Farmers’ Goals and Efficiency in Small-Scale Maize Production: The Case of Eastern Cape Province of South Africa
Agriculture, Forestry and Fisheries
Volume 5, Issue 5, October 2016, Pages: 191-201
Received: Aug. 11, 2016; Accepted: Aug. 22, 2016; Published: Sep. 10, 2016
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Douglas Kibirige, Department of Agricultural Economics and Management, Faculty of Agriculture, University of Swaziland, Luyengo, Swaziland
Ajuruchukwu Obi, Department of Agricultural Economics and Extension, University of Fort Hare, Alice-Eastern Cape, South Africa
Micah Bheki. Masuku, Department of Agricultural Economics and Management, Faculty of Agriculture, University of Swaziland, Luyengo, Swaziland
Ajay Shankar Singh, Department of Agricultural Economics and Management, Faculty of Agriculture, University of Swaziland, Luyengo, Swaziland
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Farmers’ goals in complementarity with natural, physical and financial assets are crucial for efficient production and productivity especially for rural development and economic growth. Goals can be defined as aspirations for which a person has decided to undertake for improved well-being. This article examined correlates of farmers’ production efficiency, and their goals and other farmer/farm characteristics. The study was carried out at Qamata and Tyefu irrigation scheme in the Eastern Cape Province of South Africa, respectively. The study involved about 108 of farmers who were interviewed as source of primary data. This article assumes that farmers’ goals have a greater impact on their production efficiency. The principal component analysis was employed to establish generalized perceived farmers’ goals. Established principal component coefficients were regressed with generated production efficiency scores. A stochastic production frontier analysis was employed to generate the efficiency scores. Generated perceived principal component of farmers’ goals included self-expression (Farm status), business (profit) related goals, social (internal and external network and rules) related goals and independence goals (self-reliance). On average, smallholder farmers were technically inefficient in maize production with a score of about 44%. Farm and farmers’ characteristics found to be significantly related to technical efficiency included household size (at 5% level of significance), years spent in school (at 5% level of significance), access to training on agronomy (at 5% level), crop incomes (at 5% level), and government social grants (at 1% level of significance). The perceived farmers’ goal found to have a positive and significant impact on technical efficiency was farm status at 10% level, while farmers’ goal related to business (profit maximization) had a negative relationship with technical efficiency at 5% level of significance. This study recommends that all stakeholders in smallholder agricultural sector should participate in planning and implementing policies that match farmers’ goals and aspiration, and farmers’ improved formal education and access to farm loans, without changing the existing technology.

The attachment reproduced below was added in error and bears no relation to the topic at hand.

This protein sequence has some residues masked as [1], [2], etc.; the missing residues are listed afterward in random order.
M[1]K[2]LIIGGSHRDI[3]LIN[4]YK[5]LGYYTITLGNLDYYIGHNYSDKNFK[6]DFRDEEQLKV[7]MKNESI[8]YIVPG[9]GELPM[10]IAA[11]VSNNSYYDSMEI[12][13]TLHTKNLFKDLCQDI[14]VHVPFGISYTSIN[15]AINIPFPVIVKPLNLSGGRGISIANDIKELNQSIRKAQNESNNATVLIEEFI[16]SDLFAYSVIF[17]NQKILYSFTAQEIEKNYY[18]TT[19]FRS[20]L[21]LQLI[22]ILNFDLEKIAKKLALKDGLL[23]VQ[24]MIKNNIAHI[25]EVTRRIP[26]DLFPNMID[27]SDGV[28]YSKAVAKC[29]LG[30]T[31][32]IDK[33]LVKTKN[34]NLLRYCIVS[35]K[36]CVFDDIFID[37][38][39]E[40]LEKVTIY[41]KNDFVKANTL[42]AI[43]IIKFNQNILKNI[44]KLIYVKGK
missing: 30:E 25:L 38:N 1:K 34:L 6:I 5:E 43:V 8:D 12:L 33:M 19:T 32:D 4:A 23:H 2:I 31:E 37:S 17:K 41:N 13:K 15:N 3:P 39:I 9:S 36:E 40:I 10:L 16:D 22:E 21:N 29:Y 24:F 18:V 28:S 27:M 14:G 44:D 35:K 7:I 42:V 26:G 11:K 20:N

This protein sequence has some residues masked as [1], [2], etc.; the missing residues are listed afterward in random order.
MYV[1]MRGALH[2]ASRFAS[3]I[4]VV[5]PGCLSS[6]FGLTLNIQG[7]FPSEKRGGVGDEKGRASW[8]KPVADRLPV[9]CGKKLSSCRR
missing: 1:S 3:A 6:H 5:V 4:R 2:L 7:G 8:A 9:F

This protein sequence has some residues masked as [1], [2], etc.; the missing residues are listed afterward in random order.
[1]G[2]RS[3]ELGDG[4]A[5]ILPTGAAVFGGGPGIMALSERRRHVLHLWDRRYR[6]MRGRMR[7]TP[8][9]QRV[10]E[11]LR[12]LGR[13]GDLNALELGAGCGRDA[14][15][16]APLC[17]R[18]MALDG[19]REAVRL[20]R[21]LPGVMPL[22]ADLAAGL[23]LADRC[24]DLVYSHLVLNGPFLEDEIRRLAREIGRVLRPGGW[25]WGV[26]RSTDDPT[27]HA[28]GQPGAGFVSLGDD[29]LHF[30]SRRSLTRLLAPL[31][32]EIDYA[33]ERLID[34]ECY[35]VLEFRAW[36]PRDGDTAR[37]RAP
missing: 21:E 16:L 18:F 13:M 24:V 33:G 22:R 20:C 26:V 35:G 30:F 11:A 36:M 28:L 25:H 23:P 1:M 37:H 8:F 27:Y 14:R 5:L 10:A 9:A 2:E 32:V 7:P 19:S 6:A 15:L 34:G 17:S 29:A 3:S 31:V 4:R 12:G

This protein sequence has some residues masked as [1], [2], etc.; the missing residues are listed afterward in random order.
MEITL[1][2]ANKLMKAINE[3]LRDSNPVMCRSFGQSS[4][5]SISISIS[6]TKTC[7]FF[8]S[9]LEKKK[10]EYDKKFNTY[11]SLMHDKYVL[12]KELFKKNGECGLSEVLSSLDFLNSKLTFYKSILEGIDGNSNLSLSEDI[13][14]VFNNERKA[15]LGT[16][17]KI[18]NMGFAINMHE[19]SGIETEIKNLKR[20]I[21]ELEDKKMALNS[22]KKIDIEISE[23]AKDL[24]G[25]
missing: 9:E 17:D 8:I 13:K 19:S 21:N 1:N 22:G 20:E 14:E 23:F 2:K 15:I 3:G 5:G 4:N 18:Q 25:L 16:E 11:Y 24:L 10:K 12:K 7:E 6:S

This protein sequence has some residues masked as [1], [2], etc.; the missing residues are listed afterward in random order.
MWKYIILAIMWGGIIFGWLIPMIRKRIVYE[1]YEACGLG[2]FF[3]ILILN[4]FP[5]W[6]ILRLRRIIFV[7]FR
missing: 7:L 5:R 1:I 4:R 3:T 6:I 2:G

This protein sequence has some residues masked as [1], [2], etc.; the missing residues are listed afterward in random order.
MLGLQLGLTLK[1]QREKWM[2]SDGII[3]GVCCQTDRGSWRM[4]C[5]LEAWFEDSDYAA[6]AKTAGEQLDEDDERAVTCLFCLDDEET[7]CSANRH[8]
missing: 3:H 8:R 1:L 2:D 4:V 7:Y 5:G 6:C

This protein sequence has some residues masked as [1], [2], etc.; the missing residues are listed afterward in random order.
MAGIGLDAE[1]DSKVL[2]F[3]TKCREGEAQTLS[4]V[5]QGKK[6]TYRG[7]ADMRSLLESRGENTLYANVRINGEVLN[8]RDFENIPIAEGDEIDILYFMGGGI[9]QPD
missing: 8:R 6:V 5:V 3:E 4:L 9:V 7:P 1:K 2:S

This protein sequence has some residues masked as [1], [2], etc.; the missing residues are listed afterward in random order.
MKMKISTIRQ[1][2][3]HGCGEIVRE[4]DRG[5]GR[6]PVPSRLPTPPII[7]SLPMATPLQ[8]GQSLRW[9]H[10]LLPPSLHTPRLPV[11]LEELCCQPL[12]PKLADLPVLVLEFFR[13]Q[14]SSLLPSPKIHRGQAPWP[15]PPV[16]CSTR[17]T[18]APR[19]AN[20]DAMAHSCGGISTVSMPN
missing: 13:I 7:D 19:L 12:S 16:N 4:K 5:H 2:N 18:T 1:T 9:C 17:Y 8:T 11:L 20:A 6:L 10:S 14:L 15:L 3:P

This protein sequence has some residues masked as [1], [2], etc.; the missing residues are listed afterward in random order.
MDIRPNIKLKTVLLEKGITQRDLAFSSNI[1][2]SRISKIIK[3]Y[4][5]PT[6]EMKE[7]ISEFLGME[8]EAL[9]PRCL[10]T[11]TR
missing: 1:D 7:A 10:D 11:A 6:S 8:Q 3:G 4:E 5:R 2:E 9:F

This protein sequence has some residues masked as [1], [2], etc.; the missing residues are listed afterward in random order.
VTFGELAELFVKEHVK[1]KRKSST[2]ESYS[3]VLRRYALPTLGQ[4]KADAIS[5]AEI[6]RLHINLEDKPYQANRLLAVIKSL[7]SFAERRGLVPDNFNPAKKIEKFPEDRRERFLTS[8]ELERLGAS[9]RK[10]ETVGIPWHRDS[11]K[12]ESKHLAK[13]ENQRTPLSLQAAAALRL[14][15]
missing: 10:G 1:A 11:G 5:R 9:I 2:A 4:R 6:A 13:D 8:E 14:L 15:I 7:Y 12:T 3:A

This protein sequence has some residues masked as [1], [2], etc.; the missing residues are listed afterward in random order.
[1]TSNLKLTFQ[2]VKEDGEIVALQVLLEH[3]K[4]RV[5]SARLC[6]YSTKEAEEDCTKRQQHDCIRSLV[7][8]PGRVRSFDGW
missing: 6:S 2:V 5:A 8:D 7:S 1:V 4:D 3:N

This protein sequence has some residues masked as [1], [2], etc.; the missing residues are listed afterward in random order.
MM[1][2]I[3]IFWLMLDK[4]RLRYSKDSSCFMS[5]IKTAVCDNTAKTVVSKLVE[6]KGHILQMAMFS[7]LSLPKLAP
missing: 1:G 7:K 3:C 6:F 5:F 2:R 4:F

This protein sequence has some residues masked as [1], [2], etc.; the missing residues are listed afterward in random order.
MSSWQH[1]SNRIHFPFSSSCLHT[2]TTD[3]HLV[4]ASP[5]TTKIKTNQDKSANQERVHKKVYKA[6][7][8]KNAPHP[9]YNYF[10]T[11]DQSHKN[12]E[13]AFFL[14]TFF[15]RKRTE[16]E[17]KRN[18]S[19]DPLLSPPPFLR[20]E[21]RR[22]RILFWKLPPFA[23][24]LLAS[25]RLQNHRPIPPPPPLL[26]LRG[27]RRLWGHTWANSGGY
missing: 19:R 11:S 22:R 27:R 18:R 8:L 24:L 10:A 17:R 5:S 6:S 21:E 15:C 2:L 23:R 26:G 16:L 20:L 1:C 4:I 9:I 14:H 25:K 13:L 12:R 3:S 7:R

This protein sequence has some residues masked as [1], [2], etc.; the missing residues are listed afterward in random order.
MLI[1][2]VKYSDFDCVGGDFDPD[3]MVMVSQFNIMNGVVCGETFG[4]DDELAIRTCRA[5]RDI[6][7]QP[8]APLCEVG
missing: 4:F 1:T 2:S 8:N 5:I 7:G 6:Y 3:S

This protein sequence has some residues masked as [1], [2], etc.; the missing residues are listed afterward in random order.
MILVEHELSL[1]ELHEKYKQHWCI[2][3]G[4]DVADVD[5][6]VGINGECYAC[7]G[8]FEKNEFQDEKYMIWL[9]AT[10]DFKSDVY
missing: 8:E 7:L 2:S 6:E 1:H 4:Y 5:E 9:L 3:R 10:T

Farmers’ Goals, farmers, Technical Efficiency, Factor Analysis, Maize Output
To cite this article
Douglas Kibirige, Ajuruchukwu Obi, Micah Bheki. Masuku, Ajay Shankar Singh, Farmers’ Goals and Efficiency in Small-Scale Maize Production: The Case of Eastern Cape Province of South Africa, Agriculture, Forestry and Fisheries. Vol. 5, No. 5, 2016, pp. 191-201. doi: 10.11648/j.aff.20160505.18
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